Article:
Sunday, March 24, 2013

A passion for Passion Week

When someone mentions Passion Week, this isn't an image that's ever popped into my mind before--but probably will from now on. Which actually is a nice improvement over my previous mental images of a man being tortured to death. 

Published in The Baltimore Sun, Friday, March 22, 2013

Thursday, March 7, 2013

Harvey Fishing Seafood job offer is NOT a scam

I received what sounds like a wonderful job opportunity via email:

We are offering a job position in our company. Harvey Fishing Seafood is employing individuals to work for the company as a Sales Representative/Payment processing Agent. You don't need to have an Office and this certainly won't disturb any form of work, you have at the moment.
Salary: No basic salary, lucrative commissions structures. Average income range between $3000 - $5000 pm.
Experience: None Required- We will guide you through.
Age Requirements: From 25yrs and Above
Schedule: 5+ hours/week. You choose your hours.
Visit our application centre on http://www.[I'm not going to give out the website address so you don't steal this most excellent job opportunity from me. I'm not a fool.].com if Interested to Apply.
Admission is free of charge.

I don't know anything about "Harvey Fishing Seafood." But I'm guessing it has something to do with "fishing," "seafood," and perhaps someone named "Harvey." But I could be wrong.

I know next to nothing about fishing except the last time I did it I was still in grade school, and my father took me out in his motorboat, and I caught a fish, but as it flopped around in the bottom of the boat, gasping for air, I started crying about the "poor fish." And my father was so upset with my lack of appropriate excitement at seeing an animal die in front of me, he threw the fish back in the lake and vowed never to take me fishing again. And he never did, and I never fished with anyone else.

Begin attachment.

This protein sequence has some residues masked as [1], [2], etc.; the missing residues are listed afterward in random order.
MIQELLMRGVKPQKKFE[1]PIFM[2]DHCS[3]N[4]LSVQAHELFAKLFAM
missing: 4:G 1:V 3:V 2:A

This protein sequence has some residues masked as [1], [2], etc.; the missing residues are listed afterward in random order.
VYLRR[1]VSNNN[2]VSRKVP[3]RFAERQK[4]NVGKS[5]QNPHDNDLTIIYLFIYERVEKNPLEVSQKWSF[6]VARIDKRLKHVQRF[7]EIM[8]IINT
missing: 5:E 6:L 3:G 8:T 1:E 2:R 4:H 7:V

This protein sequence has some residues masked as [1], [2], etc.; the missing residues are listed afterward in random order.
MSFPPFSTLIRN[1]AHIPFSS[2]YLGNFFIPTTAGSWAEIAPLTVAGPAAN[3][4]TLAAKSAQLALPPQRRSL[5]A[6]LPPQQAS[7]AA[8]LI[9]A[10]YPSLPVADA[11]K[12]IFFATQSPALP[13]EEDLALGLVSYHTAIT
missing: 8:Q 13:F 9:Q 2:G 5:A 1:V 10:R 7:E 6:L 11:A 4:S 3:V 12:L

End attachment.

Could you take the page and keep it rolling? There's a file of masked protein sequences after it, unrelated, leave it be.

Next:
All I know about seafood is that some of it is delicious, even though I prefer not to watch my seafood die before I eat it. 

And the only Harveys I can think of at the moment are Harvey Milk and Elwood P. Dowd's tall, invisible rabbit buddy.

And, yeah, the email's capitalization is a bit...shall we say, "random." 

But I've got to assume that the Harvey Fishing Seafood knows what a great employee I'd be since, even though I haven't yet applied, they're offering me a job with great pay (especially if "pm" means "per month" (or better still, "per minute") and not "per millennium," especially when HFS expects as little as 5 hours a week; I don't have to give up my current job; and I don't have to pay admission!

Now I know what you're thinking. This sounds too good to be true; it's probably a scam. Yeah, I thought so too, until I got to the bottom of the email:

Scam Warnings!!! : Do not pay for a job, Your job has to pay you, BEWARE of Scams.
In Trust and Good Faith,
Mr. Thomas Lashan
Recruiting Department

See? Mr. Thomas Lashan is concerned that I might be taken in by scams. Hence, "Scam Warnings!!!:"

A scammer surely wouldn't write that, right? Especially one who closes the email with "In Trust and Good Faith." How could he not be honest and sincere?

I'm sure I'll be representing and processing the heck out of the fishing and seafood business in the near future from my non-Office. And raking in all my commissions, especially since I might put in, not 5, but as much as 6 or 7 hours a week. That might mean less time for blogging and commenting on other bloggers' blogs, but how can I pass this opportunity up?